Celebrate the arrival of summer by baking with elderflower

Celebrate the arrival of summer by baking with elderflower

Posted 2nd Jun 2017

The gentle hum of bees can be heard in the English hedgerows from late May, as they burst into flower with the lace-like elderflower blossoms which offer a beautifully fragrant, pollen laden sanctuary for the humble bumble

For centuries, the elderflower's arrival has represented the start of summer, with the ancient hedgerow plant rich in mystery and interwoven with the magic of fairies and folklore.

However, it's less of a mystery as to what the secret ingredient is which is used in Belvoid Fruit Farms. Each year, the artisanal Cordial and Pressé maker welcomes the arrival of the creamy saucer sized blossoms, which, with the help of the local community, will harvest more thnan 50 tonnes which will then be transformed into the award winning, original and 100 per cent natural Elderflower Cordial. The harvest is undoubtedly hard work but it's also a definite time of celebration. This year, Belvoir has enlisted the help of chef and food writer Lisa Faulkner to celebrate the harvest in style, with a cake and a cordial.

The winner of Celebrity MasterChef in 2010 and author of four recipe books, Lisa commented: "Everyone loves a cake and I think it's important to always find a reason to celebrate even if it's just to toast life and spending time with your friends and family. I've developed these recipes using Belvoir's delicious Elderflower Cordial to add a wonderfully subtle floral fragrance and natural sweetness. For me, it's the taste of summer all year round."

Elderflower, Lemon & Poppy Seed Layered Cake

This cake is so pretty it could be used for those most bona fide reasons to celebrate - a birthday or even a wedding. To make the celebration complete, try adding a dash of Belvoir Elderflower Cordial to a glass of fizz or just enjoy a refreshing glass of lightly sparkling Belvoir Elderflower Pressé.

For the cake

10 medium free range eggs
Unsalted butter, softened
Caster sugar
Self-raising flour
Finely grated zest 3 lemons
50g poppy seeds
3 tbsp Belvoir Elderflower Cordial

For the icing

500g unsalted butter, softened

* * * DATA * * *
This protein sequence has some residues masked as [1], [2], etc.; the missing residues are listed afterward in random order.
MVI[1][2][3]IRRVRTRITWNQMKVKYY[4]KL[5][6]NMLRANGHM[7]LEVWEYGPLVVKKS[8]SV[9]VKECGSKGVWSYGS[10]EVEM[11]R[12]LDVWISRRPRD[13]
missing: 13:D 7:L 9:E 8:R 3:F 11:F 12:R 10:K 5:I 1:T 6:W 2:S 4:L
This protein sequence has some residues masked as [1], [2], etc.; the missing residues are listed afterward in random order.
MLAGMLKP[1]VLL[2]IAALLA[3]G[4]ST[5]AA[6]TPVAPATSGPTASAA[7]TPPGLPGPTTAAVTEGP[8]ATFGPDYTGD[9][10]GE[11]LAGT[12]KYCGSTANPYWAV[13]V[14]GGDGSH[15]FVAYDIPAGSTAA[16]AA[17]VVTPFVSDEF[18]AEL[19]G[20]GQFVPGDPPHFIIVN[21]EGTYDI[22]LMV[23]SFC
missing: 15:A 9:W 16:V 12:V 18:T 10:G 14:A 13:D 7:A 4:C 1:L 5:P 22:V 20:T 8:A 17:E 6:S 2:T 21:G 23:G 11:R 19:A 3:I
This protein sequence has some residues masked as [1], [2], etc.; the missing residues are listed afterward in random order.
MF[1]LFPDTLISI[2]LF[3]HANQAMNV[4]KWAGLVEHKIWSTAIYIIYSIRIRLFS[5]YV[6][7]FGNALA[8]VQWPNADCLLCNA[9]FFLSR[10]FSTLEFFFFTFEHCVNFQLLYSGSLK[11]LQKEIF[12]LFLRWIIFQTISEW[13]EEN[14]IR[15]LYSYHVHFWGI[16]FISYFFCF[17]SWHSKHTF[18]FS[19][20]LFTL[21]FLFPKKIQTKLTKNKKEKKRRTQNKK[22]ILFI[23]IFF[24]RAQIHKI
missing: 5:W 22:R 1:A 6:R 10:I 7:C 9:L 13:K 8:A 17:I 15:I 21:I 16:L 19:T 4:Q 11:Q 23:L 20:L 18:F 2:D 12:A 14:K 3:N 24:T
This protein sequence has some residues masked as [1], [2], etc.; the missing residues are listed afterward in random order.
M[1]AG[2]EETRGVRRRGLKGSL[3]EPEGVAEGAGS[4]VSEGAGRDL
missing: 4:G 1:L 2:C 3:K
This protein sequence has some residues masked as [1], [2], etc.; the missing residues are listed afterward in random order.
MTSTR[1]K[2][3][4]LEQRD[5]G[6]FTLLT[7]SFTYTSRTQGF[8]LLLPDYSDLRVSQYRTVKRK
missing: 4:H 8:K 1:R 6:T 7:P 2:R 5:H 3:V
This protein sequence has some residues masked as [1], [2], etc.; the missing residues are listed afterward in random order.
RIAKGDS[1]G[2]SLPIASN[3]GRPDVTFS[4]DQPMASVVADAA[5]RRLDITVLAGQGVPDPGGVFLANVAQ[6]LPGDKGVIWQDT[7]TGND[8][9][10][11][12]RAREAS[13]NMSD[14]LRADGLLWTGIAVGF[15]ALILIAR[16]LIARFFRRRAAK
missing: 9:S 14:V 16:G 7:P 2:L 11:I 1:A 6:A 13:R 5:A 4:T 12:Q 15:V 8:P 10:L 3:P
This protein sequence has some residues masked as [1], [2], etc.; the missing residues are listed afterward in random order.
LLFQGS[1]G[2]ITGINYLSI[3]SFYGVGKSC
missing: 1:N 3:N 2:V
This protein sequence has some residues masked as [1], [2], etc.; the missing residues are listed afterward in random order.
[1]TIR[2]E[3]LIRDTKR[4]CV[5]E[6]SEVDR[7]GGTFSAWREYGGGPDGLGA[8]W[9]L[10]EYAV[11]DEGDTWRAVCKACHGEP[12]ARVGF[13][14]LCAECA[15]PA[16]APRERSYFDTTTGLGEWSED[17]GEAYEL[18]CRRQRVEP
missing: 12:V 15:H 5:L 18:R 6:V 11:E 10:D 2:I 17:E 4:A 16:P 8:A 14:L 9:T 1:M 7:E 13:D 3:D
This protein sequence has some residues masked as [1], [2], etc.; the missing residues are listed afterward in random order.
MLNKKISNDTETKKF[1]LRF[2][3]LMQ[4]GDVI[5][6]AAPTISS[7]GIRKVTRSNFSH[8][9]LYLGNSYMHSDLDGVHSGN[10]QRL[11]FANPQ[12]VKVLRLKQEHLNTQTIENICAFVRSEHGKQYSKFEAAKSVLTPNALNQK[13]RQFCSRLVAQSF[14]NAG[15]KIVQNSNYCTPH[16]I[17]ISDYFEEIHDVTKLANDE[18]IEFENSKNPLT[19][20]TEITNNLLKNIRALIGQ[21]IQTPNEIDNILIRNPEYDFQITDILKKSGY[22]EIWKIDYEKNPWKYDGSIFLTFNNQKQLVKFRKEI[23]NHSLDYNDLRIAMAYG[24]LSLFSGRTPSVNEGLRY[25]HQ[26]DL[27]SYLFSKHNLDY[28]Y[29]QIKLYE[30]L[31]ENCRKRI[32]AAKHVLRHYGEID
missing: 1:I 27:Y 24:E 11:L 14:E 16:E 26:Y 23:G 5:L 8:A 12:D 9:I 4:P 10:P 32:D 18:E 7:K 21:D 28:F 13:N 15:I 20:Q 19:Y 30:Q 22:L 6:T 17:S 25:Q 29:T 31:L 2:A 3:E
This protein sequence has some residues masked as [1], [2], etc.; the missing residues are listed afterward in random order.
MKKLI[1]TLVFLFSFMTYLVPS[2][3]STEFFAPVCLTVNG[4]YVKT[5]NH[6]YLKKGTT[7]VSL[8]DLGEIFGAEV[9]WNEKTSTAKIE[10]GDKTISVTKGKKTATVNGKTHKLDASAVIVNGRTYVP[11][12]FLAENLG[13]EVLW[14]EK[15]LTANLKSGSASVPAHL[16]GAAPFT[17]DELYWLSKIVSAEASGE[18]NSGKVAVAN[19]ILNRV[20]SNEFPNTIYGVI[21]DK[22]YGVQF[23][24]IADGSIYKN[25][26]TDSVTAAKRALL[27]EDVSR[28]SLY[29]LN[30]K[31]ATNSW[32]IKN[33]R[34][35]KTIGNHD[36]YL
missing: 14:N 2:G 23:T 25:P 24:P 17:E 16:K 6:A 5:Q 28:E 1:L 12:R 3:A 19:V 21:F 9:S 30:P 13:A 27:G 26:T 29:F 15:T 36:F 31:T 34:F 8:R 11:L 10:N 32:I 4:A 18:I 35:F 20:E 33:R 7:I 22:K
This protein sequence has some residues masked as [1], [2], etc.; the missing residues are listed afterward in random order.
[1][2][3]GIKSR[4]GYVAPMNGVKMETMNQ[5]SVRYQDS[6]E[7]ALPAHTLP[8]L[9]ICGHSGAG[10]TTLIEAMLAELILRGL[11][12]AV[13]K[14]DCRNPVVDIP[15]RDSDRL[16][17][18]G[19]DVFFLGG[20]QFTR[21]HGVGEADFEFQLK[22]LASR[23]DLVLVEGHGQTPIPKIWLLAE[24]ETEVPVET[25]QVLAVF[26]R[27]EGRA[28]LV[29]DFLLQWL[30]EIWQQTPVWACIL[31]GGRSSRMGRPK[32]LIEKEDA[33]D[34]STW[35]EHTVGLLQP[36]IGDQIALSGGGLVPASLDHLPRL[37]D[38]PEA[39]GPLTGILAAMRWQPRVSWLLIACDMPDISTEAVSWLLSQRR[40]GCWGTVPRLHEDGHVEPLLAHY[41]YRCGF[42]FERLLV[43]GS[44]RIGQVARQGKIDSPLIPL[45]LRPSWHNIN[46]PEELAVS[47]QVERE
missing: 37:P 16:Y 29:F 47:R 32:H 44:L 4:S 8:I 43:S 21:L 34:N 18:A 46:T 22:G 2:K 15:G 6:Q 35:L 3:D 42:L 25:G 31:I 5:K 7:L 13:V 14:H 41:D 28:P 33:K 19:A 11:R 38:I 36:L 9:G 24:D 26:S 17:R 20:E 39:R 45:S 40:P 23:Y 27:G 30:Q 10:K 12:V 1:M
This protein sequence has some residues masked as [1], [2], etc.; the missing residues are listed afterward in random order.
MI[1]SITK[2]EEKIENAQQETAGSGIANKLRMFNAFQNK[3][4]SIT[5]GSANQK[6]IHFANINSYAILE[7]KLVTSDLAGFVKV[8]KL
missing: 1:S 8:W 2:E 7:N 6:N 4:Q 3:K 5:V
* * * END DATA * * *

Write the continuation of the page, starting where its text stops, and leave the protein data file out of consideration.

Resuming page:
1kg icing sugar, sifted
3tbsp Belvoir Elderflower Cordial
1 tbsp hot water (I use just boiled water from the kettle)

To decorate

handful of rose petals
1 egg white, lightly beaten
caster sugar
4 dowel rods
1 x 16cm thin cake board


1 Preheat the oven to 180c/Fan 160c/ Gas Mark 4.

2 Grease and line 1 x 16cm deep cake tin and 1x 23cm deep cake tin. Weigh the eggs in their shells then measure out the same weight of butter, caster sugar and self-raising flour (roughly 600g of each ingredient).

3 Beat the butter and sugar together in a stand mixer or with a hand whisk until really light and fluffy. Beat the eggs in a jug, and gradually add them to the butter, as you whisk, adding a spoonful of flour to stop it curdling.

4 Add the rest of the flour then stir in the lemon zest, poppy seeds and cordial. Spoon 1/3 of the cake mixture into the smaller tin then spoon the remaining 2/3 into the large tin. Smooth out and bake in the middle of the oven for 60-85 minutes (the small cake will be ready after about 1 hour) until risen and golden and a skewer inserted into the middle comes out clean.

5 Leave to cool in the tins for 10 mins then turn out onto wire racks to cool completely.

6 To crystallise the rose petals, brush each petal with beaten egg white and pop into a bowl of caster sugar, turning until coated. Shake off any excess and leave to dry on a wire rack. The crystallised petals will keep for 24 hours in a dry cool place, they can be left on the decorated cake for up to 8 hours.

7 Beat the butter until really light then gradually add the icing sugar until you have a stiff butter icing. Add the cordial and 2-3 tbsp of boiling water and beat until light, fluffy and smooth. Use a serrated knife to split each cake in half horizontally. Spread a 1cm thick layer of buttercream inside the cakes and sandwich them back